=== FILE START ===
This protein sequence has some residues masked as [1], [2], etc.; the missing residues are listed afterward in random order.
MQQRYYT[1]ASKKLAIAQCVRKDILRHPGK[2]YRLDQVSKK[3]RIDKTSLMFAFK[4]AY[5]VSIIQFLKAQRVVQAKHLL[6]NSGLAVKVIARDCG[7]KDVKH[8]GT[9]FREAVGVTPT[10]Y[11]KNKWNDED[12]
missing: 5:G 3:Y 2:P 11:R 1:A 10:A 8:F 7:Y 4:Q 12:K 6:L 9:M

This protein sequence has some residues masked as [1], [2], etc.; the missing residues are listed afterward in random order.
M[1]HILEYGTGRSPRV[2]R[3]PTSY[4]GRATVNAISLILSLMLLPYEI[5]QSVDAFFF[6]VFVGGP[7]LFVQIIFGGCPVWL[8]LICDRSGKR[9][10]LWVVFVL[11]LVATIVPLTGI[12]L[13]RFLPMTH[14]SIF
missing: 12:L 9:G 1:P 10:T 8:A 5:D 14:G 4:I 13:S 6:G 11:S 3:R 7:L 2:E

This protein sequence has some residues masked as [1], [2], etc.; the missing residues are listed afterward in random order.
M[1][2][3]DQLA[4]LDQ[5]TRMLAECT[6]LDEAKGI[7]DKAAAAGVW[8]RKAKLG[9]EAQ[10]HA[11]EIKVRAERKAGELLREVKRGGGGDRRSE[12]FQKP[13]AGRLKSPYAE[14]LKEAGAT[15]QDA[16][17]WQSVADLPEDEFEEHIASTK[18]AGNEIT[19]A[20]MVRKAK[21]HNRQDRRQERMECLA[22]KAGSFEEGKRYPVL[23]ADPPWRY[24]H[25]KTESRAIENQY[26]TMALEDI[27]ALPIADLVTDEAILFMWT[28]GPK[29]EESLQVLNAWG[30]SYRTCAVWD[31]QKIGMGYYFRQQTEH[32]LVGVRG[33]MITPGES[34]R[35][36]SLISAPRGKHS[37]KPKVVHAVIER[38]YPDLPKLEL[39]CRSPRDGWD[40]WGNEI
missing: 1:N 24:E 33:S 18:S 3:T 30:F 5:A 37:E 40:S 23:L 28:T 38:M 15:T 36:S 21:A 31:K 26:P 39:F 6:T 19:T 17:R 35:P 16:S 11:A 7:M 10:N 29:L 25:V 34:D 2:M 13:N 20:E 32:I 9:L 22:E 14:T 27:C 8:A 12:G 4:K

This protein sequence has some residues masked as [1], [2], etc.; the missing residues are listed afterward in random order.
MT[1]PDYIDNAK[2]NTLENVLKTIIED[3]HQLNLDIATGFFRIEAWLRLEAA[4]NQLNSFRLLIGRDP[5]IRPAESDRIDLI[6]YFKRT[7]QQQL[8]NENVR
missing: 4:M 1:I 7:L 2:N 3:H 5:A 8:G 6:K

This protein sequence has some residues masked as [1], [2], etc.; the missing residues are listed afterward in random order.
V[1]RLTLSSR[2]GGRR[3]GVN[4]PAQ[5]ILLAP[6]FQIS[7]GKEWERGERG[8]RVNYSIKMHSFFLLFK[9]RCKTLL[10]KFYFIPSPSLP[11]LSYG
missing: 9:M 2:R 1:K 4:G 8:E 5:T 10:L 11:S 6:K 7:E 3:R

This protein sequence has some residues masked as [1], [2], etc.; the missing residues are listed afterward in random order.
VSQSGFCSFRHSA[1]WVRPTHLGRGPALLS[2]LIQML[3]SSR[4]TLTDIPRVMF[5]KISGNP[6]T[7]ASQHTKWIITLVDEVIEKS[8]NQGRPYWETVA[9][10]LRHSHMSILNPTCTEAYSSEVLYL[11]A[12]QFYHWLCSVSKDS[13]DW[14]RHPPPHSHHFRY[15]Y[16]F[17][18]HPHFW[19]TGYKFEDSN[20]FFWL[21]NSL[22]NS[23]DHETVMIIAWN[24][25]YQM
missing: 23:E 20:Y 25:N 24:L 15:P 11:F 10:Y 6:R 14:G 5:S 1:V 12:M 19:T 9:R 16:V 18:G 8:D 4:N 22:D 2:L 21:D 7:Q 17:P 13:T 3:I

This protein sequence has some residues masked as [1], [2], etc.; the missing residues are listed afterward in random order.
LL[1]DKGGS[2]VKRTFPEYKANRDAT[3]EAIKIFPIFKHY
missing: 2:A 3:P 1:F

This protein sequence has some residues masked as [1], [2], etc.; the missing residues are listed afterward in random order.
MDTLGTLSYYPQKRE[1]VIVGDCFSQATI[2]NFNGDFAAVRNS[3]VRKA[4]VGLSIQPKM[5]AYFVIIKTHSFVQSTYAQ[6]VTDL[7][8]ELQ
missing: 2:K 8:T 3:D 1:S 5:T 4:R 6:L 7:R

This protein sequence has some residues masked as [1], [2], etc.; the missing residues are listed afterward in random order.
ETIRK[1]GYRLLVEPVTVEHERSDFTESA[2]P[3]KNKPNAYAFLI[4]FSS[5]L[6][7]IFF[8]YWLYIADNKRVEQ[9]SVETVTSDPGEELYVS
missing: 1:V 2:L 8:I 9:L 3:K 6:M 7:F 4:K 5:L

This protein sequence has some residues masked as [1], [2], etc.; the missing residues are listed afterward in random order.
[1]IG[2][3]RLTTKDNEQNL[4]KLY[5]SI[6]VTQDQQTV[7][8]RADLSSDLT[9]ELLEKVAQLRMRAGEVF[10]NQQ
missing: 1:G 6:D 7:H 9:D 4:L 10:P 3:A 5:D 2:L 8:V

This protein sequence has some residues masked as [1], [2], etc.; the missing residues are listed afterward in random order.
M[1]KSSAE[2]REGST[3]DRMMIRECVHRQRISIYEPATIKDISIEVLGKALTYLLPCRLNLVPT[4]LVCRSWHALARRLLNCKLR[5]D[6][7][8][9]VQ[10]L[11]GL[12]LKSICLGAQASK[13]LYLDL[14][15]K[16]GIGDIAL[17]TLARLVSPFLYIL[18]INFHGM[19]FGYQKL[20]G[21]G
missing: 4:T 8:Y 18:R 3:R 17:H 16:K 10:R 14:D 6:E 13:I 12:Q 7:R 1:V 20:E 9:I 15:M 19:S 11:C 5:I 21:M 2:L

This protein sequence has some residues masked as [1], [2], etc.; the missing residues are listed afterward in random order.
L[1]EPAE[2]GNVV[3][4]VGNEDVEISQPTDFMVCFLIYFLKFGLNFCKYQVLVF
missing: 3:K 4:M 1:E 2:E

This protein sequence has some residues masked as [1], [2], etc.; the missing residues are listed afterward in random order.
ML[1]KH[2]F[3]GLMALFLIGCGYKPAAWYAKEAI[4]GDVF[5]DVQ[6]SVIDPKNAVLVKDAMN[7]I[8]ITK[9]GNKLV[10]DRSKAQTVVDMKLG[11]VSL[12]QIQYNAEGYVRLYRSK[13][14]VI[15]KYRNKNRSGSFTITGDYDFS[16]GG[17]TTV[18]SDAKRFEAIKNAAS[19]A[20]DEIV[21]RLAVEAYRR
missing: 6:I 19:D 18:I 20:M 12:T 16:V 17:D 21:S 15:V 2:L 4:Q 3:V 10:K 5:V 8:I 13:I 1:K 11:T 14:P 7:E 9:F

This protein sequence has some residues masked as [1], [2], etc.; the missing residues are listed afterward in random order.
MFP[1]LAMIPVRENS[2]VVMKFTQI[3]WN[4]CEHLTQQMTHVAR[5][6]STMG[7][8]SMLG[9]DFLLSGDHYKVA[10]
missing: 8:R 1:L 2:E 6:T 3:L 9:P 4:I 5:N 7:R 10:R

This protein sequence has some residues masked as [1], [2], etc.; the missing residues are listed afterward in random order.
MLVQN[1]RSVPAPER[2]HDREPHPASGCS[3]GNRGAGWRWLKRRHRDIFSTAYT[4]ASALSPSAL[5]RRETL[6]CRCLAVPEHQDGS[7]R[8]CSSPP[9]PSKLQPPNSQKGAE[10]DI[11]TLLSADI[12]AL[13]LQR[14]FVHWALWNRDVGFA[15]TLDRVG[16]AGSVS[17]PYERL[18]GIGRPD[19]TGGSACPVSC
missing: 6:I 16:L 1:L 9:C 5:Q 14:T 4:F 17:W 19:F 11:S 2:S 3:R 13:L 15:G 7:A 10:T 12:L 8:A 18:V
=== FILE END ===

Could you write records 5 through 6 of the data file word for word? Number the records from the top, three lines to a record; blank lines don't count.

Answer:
This protein sequence has some residues masked as [1], [2], etc.; the missing residues are listed afterward in random order.
V[1]RLTLSSR[2]GGRR[3]GVN[4]PAQ[5]ILLAP[6]FQIS[7]GKEWERGERG[8]RVNYSIKMHSFFLLFK[9]RCKTLL[10]KFYFIPSPSLP[11]LSYG
missing: 9:M 2:R 1:K 4:G 8:E 5:T 10:L 11:S 6:K 7:E 3:R

This protein sequence has some residues masked as [1], [2], etc.; the missing residues are listed afterward in random order.
VSQSGFCSFRHSA[1]WVRPTHLGRGPALLS[2]LIQML[3]SSR[4]TLTDIPRVMF[5]KISGNP[6]T[7]ASQHTKWIITLVDEVIEKS[8]NQGRPYWETVA[9][10]LRHSHMSILNPTCTEAYSSEVLYL[11]A[12]QFYHWLCSVSKDS[13]DW[14]RHPPPHSHHFRY[15]Y[16]F[17][18]HPHFW[19]TGYKFEDSN[20]FFWL[21]NSL[22]NS[23]DHETVMIIAWN[24][25]YQM
missing: 23:E 20:Y 25:N 24:L 15:P 11:F 10:Y 6:R 14:G 5:S 1:V 12:M 19:T 9:R 16:V 18:G 8:D 4:N 22:D 2:L 21:D 7:Q 17:P 13:T 3:I